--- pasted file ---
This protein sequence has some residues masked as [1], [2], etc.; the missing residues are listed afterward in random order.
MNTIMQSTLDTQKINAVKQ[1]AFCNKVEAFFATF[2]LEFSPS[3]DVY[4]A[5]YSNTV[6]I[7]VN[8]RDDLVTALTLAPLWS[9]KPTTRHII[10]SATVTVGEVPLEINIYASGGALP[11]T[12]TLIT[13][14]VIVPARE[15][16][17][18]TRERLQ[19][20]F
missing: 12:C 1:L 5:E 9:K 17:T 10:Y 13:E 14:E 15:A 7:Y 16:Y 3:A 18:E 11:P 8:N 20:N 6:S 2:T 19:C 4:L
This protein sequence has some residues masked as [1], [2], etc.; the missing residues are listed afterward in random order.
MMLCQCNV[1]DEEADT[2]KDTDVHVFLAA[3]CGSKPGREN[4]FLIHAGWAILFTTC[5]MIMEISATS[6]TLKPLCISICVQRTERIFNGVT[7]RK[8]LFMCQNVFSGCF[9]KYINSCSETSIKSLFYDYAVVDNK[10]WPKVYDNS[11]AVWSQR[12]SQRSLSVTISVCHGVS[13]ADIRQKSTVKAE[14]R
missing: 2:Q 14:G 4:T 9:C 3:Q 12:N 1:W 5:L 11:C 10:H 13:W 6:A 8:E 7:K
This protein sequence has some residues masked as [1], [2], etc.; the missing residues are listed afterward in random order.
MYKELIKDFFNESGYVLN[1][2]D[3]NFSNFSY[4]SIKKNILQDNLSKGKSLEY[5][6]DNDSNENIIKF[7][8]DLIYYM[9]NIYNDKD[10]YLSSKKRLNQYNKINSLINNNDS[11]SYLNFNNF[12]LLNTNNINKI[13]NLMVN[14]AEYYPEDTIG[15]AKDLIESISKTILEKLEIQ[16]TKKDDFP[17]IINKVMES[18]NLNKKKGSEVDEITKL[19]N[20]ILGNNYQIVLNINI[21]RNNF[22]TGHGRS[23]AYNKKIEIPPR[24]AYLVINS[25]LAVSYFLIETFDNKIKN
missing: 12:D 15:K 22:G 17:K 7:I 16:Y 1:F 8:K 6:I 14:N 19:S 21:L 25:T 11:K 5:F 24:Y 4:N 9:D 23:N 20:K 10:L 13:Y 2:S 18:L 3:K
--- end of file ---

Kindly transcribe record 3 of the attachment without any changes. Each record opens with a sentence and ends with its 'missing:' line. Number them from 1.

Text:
This protein sequence has some residues masked as [1], [2], etc.; the missing residues are listed afterward in random order.
MYKELIKDFFNESGYVLN[1][2]D[3]NFSNFSY[4]SIKKNILQDNLSKGKSLEY[5][6]DNDSNENIIKF[7][8]DLIYYM[9]NIYNDKD[10]YLSSKKRLNQYNKINSLINNNDS[11]SYLNFNNF[12]LLNTNNINKI[13]NLMVN[14]AEYYPEDTIG[15]AKDLIESISKTILEKLEIQ[16]TKKDDFP[17]IINKVMES[18]NLNKKKGSEVDEITKL[19]N[20]ILGNNYQIVLNINI[21]RNNF[22]TGHGRS[23]AYNKKIEIPPR[24]AYLVINS[25]LAVSYFLIETFDNKIKN
missing: 12:D 15:K 22:G 17:K 7:I 16:Y 1:F 8:K 6:I 14:N 19:S 21:L 25:T 11:K 5:F 24:Y 4:N 9:D 23:N 20:K 10:L 13:Y 2:S 18:L 3:K